Thats my experience. The high humidity makes the A/C appear to do more since its both droping temperature AND humidity. Nevertheless, overall you may have to lower your thermostat setting since the house humidity will still be up. Unless of course your thermostat also detects humidity. Still can save some money I suppose. Especially if you are in a less humid area.
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snipped-for-privacy@ece.villanova.edu wrote:

Which will be countered and then some by condensation at the evaporator, robbing the system of sensible capacity, more than was gained by the initial vaporization on the floor.

I don't follow that logic. How does heat transfer rate equate to efficiency?
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Wrong. They are exactly equal.

You are an HVAC "professional"? :-)
Nick
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snipped-for-privacy@ece.villanova.edu wrote:

The increased head pressure due to the added heat load will result in a loss of volumetric efficiency. There will be a net loss of capacity. You can cite a reciprocity between vaporization vs. condensation, but that wasn't the point. OTOH, these won't be exactly equal, since the evaporation in the basement occurs at a higher temp and lower latent capacity. The condensate will be colder, coil skin temp, and this is wasted capacity unless you want to run it through a heat exchanger and recover it :)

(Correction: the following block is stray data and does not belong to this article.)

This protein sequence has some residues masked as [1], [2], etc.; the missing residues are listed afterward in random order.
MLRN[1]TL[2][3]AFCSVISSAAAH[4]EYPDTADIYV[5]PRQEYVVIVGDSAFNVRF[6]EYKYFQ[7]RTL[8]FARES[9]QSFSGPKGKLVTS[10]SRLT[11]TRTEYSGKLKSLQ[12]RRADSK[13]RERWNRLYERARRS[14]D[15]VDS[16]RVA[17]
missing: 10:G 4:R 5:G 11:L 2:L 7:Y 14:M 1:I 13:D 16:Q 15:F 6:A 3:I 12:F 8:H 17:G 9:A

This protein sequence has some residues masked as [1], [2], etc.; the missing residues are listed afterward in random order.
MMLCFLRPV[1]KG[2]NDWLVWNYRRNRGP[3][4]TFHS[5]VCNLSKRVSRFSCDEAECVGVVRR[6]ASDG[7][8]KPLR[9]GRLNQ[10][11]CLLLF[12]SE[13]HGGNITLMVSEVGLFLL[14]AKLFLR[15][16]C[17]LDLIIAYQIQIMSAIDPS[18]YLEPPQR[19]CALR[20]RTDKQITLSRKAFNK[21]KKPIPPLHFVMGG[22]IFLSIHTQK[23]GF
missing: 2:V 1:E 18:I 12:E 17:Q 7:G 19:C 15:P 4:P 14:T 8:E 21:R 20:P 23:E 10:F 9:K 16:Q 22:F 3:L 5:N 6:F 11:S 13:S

Yes. Not always correct but always eager to learn. If you disagree with my points, then I encourage you to flame away :)
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About 1000 Btu per pound of sensible house cooling...

If the AC provides 1000 Btu of coolth to condense that pound of water vapor, there's no net loss of capacity.

Tiny potatoes... 1000 vs 70-40 = 30 Btu per pound. An energy frugalist might run the condensate through a little tempering tank before letting it leave the house...